Are Domestic Workers Employees?
Generally, nannies are characterized as employees under federal law because they are usually "dependent" on one family or one employer for their work. The U.S. Department of Labor (DOL) expounded on this issue in 2015 through an Interpretation letter.
The essential question in determining whether a worker is an independent contractor or an employee is whether the worker is dependent on the employer. The DOL provided six factors to guide analysis and advised that each of them should receive equal weight.
In regards to a nanny relationship, there are two specific factors that generally indicate an employee relationship. First, a nanny relationship is generally a long-term relationship - there is a sense of permanence to the relationship. In contrast, a worker who works intermittently for an employer and does work for others is more likely to be considered an independent contractor.
Second, the DOL discussed the nature and degree of control that the employer exercises over the worker. If the worker maintains control over the meaningful aspects of his job such that he is operating his own business, he would be considered an independent contractor. This is usually not the case with full-time domestic workers.
Ultimately, the DOL looks at the nature of the business and whether an employee is dependent on an employer. The DOL concluded that most workers are, in fact, employees. Most nannies work exclusively for one family, and the family has a great amount of control over when the nanny works and what she does for the family.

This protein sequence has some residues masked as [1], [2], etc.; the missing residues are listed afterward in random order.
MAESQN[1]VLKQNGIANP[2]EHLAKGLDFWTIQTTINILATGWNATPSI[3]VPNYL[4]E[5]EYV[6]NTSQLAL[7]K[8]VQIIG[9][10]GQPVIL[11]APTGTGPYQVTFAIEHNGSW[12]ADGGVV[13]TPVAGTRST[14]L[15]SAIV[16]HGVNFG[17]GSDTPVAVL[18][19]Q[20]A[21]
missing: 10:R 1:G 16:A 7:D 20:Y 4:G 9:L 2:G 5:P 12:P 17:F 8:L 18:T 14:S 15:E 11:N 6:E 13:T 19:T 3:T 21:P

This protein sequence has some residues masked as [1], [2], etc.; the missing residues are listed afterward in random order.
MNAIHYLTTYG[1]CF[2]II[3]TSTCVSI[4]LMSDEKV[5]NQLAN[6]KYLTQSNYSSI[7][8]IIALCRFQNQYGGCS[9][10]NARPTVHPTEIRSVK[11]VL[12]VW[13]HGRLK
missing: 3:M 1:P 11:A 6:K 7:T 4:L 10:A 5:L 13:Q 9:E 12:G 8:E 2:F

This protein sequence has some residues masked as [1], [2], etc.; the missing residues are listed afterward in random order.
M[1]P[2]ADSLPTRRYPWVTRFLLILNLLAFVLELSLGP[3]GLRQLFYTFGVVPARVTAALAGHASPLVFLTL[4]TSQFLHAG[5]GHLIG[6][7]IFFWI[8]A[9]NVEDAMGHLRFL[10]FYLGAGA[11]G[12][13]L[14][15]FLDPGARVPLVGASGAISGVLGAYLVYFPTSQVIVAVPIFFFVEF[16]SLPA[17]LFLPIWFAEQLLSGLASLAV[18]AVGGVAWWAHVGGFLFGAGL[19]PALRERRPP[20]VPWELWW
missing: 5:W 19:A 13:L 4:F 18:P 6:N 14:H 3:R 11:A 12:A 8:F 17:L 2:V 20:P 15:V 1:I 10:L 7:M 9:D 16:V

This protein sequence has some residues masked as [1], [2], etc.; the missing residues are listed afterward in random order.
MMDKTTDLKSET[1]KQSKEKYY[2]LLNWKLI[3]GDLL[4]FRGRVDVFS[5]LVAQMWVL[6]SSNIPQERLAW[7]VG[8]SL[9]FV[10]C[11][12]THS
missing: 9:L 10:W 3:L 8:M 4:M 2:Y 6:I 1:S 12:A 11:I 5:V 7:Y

Given this information, if you are hiring a nanny or a domestic employee, we suggest you do the following:
(1) Put in place a contract with your nanny that states that the nanny is an at-will employee and specifically explains the expectations and work hours for the nanny.
(2) Expect to pay the appropriate taxes associated with hiring an employee. The IRS defines employees and independent contractors in essentially the same way as the DOL. Many families pay their household employees "under the table" as independent contractors. Often times they do not get caught by the IRS, but if a nanny files for unemployment benefits, this can pose a legal issue for the family.
(3) In Illinois, you are required to provide workers' compensation insurance for your full-time domestic employees - these are individuals who work 40 or more hours for 13 weeks or more in a calendar year. Contact a local insurance provider to add workers' compensation insurance.
(4) If your nanny works over 40 hours in a given week, you need to compensate her with overtime wages of time and a half payment. Track when she starts and ends her work every day to make sure you are meeting this requirement. This rule is different if the nanny lives with the family.
For more information please contact Karuna Brunk at Malecki & Brooks Law Group LLC at +1.630.948.4907.
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